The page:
"A Peculiar Inheritance" features a large cast. Top row (left to right): Sadie Fridley as Abigail, Maddie Novak as Adrianna and Wilke Macariola as Damien. Middle row (left to right): Natalie Daninhirsch as Evangeline and Mariana Leone as Camille. Bottom row (left to right): Sean Zuckerman as Dr. Brunner, Meghan Altemose as Quinn, Joshua Messmore as Jamie and Clair Guthrie as Charlie. Credit: Justin Barbin

The 91st annual Waa-Mu Show, A Peculiar Inheritance, opened to a vocal and enthusiastic crowd on Friday evening, April 29, at Northwestern University’s Cahn Auditorium. Directed by Johanna McKenzie Miller and supported by co-chairs Daniel Maton and Madeline Oberle, the show is fun, funny and clever.

The show features a chorus line, tango dancing and tap dancing while clocking in at about two hours including intermission, so the dialogue and action move along very efficiently. A 14-piece orchestra accompanies each of the 17 original songs.

A dramatic overture reminiscent of old Hollywood glamor commands attention and draws the audience to the opening scene. The setting of the show is the living room of the Beaucourt family. The head of the family, Archibald, has recently passed away. His wife invites a list of family and friends to their home to celebrate Archibald’s life and hear a letter he has written to the group. Archibald was a watchmaker and the family’s fortune stems from the Beaucourt Watch Company – controlling shares of which are the ultimate prize of a treasure hunt, which unbeknownst to the guests, has been organized by the deceased host. He was a lover of games, puzzles and tricks, and this soirée his is last laugh.

As the guests arrive, they are introduced to the room (and the audience) by one of several uniformed staff people, who also serve as both the chorus and guide to the action taking place on stage. This also introduces a class element to the setting. As per usual for uniformed people everywhere, they are nearly invisible to those whom they are serving, a foil that proves useful once the game begins. The host’s instructions dictate that the key (to the safe) they seek must be found by midnight; there is no time to waste.

Rinn Maldonado takes center stage as Cassie in “A Peculiar Inheritance.” Credit: Justin Barbin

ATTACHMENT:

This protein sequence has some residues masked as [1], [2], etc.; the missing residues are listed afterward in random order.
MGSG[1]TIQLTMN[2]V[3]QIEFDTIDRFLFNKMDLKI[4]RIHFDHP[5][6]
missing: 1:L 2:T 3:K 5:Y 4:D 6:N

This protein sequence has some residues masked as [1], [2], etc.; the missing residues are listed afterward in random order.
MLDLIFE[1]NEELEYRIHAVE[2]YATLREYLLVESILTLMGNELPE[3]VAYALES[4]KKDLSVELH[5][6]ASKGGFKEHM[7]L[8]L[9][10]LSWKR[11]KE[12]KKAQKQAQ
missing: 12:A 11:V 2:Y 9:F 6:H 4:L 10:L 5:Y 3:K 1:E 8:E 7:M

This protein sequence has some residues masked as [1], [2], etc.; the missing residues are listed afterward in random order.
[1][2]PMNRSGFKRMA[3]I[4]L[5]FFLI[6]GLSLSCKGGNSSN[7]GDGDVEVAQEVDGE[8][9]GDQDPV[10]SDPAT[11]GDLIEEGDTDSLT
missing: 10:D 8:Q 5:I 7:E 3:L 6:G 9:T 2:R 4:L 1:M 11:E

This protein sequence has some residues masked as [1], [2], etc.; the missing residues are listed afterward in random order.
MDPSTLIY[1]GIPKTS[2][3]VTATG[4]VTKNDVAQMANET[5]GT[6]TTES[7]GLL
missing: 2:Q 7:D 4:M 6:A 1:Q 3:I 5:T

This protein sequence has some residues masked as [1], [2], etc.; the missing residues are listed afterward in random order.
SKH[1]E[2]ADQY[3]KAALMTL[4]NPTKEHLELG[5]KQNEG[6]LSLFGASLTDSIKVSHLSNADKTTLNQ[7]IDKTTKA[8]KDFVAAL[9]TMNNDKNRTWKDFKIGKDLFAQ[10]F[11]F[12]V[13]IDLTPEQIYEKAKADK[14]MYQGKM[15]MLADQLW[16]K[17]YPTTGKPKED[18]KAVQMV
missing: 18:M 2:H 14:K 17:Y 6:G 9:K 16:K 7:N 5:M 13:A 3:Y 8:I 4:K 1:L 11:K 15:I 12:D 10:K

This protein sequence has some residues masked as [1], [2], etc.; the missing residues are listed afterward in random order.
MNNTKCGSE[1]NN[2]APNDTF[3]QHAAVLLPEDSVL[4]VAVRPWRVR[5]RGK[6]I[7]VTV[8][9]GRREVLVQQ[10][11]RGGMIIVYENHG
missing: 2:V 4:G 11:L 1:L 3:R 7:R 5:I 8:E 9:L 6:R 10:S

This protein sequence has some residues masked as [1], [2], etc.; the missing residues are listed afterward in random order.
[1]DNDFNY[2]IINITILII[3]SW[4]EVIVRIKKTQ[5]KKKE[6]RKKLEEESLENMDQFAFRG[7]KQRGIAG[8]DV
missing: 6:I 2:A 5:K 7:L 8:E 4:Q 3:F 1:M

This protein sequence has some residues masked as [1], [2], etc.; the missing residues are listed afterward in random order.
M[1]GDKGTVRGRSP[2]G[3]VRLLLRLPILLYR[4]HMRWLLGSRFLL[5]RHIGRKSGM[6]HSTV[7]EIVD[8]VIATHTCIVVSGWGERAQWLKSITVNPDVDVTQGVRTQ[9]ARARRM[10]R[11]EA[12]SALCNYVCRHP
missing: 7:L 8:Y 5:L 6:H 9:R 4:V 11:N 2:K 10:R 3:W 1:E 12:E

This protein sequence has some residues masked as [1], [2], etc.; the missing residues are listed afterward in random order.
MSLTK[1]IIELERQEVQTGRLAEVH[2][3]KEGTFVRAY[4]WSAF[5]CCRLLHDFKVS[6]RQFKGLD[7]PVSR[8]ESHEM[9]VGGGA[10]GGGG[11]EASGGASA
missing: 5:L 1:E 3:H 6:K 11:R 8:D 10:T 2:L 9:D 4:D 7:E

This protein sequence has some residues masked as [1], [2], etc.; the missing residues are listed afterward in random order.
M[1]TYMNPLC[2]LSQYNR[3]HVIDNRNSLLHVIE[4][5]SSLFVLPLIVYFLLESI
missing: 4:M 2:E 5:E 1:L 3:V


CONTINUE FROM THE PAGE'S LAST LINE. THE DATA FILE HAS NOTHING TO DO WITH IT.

The arc of the storyline is inventive and winning with an unexpected twist. The cast is terrific as they sing, dance and act with spirit and believability. The nearly two dozen members of the supporting cast masquerading as waiters and butlers are delightfully comical. Their kick line à la A Chorus Line added the right dose of levity to the macabre game they are observing.

Each of the 10 primary characters gets center stage at some point during the show, and the songs that involve the entire cast are rousing. Their joy at being back at Cahn, on stage in front of a live, masked audience, infuses the show.

Three of the leads are especially outstanding: Meghan Altemose as Quinn, Clair Guthrie as Charlie and Rinn Maldonado as Cassie. Their characters could not be more different, but each actor nails her role perfectly. Pay attention when they step up for their solos. They are riveting. Altemose brings innocence, strength and acceptance of her character’s situation, and her voice in “Piece of the Puzzle” and “Where’s the Fire” will break your heart. Guthrie’s character is a tough-talking company executive, which she fills with just the right amount of bluster, swagger and strong-armed negotiating tactics. Her heartfelt solos, “Burn It Down” and “My Fair Share,” could be anthems for disgruntled workers everywhere. Maldonado steals every scene she is in as she sings, dances and acts out with abandon and not one scintilla of fear. Her solo, “My Time to Shine,” could not be more aptly named – plus the lyrics are hilarious. She has a great sense of physical comedy, too, giving Cassie the perfect amount of outlandishness.

There are aspects of the show reminiscent of the board game Clue. Dramatic tensions between the characters are resolved too easily. But those are small quibbles, details that do not detract from the overall energy and spirit of the show. The lighting, sound, choreography, sets, costumes and technology on and around the stage enhance the work of the actors while adding nuances to the theatergoer’s experience. It is a marvelous romp guaranteed to make even the most cynical curmudgeon crack a smile.

The show runs through Sunday, May 8. Tickets are available online and in person at the Wirtz Center Box Office, which is open from 10 a.m. to 5 p.m. Tuesdays through Fridays and noon to 4 p.m. Saturdays. Prices range between $10 and $30 before service charges (for online or telephone orders). Masks and proof of vaccination status or a negative COVID test within the past 48 hours are required. The Wirtz Center Box Office is in the Barber Theater lobby at 30 Arts Circle Drive on Northwestern’s campus.

Wendi Kromash

Wendi Kromash is curious about everything and will write about anything. She tends to focus on one-on-one interviews with community leaders, recaps and reviews of cultural events, feature stories about...

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